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Professional Indemnity Insurance: A guide

Professional indemnity insurance is a vital component forIFA’s and Wealth Management Firms to protect them if their advice leads tounintended consequences. With all the options out there, it is important toknow what to look out for to get the best level of cover.

Buying a PII Policy

When looking to buy professional indemnity insurance it’sreally important to make sure the cover is at a compliant level. The FCA willset guidelines on the limit of indemnity and maximum excess you can carry so itis important to check this. 

Although there are many brokers that can arrangethis for you, the number of insurers to write this cover is limited, so speakto a broker with access to the right insurers. Having more than one broker approachthe market on your behalf can lead to insurers declining to quote, so make sureyou’ve chosen the right broker to represent you. It could be useful toundertake a broker tender process to choose your preferred broker before askingthem to go to market.

Likewise, it is also useful to select an insurer that has ahistory in the IFA market and not a short term vision.  If the insurer decides to leave the market atany moment you could be in a difficult position looking for alternatives. 

Remember, the cheapest is not always the best option. Having chosen a reputableinsurer and broker, do take the time to understand the policy wording,endorsements and exclusions as different insurers offer different terms andconditions. It can also help to stick with the same insurer for a few years tobuild a history with them over time.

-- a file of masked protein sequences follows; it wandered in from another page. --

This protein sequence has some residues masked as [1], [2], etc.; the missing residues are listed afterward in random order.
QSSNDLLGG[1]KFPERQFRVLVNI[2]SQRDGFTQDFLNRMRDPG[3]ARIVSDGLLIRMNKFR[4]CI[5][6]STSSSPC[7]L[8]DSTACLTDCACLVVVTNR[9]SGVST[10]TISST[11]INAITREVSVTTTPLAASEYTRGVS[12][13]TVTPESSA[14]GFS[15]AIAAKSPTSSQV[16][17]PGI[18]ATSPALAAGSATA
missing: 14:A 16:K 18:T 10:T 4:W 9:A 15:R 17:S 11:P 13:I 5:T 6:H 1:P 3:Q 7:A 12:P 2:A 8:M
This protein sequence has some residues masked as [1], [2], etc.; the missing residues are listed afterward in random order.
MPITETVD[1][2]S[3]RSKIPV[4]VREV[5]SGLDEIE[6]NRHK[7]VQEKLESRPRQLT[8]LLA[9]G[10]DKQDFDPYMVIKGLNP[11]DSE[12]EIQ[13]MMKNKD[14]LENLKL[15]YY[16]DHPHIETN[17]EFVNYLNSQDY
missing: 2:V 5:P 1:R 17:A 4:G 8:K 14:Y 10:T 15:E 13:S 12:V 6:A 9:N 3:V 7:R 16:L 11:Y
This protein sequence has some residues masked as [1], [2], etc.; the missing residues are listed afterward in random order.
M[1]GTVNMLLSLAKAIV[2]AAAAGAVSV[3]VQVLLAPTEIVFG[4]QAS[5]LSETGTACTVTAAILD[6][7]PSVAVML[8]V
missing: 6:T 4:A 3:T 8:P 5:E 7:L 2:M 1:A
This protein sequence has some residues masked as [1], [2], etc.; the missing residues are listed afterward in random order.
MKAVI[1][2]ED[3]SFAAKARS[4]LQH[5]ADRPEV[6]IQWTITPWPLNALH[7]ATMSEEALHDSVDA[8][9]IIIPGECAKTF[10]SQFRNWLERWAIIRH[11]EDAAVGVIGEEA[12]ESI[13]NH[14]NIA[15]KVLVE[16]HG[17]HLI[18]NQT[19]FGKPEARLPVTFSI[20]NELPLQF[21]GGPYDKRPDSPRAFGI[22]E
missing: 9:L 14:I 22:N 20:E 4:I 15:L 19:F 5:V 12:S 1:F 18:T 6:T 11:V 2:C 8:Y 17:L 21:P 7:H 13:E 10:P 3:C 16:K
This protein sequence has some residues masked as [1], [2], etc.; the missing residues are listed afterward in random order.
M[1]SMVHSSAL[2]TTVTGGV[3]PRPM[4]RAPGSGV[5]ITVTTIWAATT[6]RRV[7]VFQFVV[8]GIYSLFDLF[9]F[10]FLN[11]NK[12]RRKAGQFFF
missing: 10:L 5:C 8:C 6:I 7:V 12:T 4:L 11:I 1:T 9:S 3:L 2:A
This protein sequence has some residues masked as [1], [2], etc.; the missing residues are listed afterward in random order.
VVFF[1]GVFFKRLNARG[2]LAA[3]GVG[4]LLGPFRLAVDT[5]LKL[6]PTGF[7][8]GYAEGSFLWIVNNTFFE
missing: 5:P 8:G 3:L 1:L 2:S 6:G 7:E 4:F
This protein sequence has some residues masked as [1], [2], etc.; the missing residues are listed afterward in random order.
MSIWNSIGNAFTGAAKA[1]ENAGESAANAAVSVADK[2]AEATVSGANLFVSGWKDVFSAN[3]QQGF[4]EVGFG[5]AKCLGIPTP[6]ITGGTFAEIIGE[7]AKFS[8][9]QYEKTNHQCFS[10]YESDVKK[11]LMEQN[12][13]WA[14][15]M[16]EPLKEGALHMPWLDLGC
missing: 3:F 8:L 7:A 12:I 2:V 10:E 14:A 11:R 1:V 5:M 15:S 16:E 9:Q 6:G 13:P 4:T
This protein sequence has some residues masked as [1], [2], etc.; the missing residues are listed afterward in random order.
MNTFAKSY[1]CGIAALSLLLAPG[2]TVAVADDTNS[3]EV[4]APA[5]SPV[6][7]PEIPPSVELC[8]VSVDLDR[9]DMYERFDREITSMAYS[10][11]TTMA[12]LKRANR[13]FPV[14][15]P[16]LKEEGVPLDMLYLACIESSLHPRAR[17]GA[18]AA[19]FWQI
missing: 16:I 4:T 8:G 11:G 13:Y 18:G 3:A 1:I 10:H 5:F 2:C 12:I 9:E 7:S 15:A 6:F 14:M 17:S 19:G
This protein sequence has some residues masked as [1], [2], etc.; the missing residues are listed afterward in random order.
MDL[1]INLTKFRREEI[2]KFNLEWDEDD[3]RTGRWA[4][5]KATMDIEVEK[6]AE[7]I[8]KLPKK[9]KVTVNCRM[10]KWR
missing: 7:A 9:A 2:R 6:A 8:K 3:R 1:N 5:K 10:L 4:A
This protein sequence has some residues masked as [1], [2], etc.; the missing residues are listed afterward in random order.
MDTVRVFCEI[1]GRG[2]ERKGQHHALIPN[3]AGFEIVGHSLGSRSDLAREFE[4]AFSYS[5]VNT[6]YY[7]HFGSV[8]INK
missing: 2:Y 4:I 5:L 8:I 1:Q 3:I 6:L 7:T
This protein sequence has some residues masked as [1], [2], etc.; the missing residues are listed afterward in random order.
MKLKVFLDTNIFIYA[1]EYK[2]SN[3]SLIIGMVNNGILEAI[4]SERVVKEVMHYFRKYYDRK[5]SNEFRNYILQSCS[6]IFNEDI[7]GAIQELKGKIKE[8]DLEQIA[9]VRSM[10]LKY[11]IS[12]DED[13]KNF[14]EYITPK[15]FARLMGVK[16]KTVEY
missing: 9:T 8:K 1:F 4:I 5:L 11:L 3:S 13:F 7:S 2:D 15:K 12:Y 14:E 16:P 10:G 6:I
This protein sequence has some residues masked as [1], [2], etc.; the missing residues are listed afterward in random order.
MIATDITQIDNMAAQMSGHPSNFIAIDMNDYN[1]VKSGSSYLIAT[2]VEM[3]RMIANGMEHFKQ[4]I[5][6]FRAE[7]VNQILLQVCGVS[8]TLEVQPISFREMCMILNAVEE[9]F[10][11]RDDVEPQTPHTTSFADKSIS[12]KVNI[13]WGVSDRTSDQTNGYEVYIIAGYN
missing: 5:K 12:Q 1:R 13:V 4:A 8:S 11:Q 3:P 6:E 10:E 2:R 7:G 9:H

Professional indemnity insurance is on aclaims made basis so be aware that if you’re changing insurers, you shouldnotify all possible matters that may give rise to a claim to your expiringinsurer before you make the switch.

Risk Management

Alongside buying the right professional indemnity insurancepolicy, there are also some useful risk management steps to keep in mind. Knowingyour products is obviously the first place to start but on top of this, undertakingdue diligence on products and services is also necessary, making sure recordsof such work are kept as evidence. 

Ensuring marketing literature is accurateand not misleading is equally important. It is also recommended to stay clearof aggressive tax avoidance advice. An element of fact finding and clientprofiling can help ensure your clients are suitable for the products you aretalking to them about, not all clients will be suitable for every product. Doalso take in to consideration if your client will incur any financial hardshipas a result of the advice you have given.

Having more than one employee review each file is anotherexample of good practice alongside retaining meeting and telephone notes asevidence of what has been discussed with the clients. Sending copies to clientscan be useful too. Make sure your engagement documentation with the client isclear in terms of advice you are providing and the risks involved. 

Retainingcopies on file as evidence of this would again be recommended. It can be usefulto get your client to put in their own words that they’re happy with the risksinvolved and to proceed with the investment or whatever else you’re talking tothem about.

Retaining evidence is certainly the key.  If anallegation is made against you in the future and you can not support the adviceyou’ve given with written evidence then the likelihood is that a successfulclaim will be made against you.

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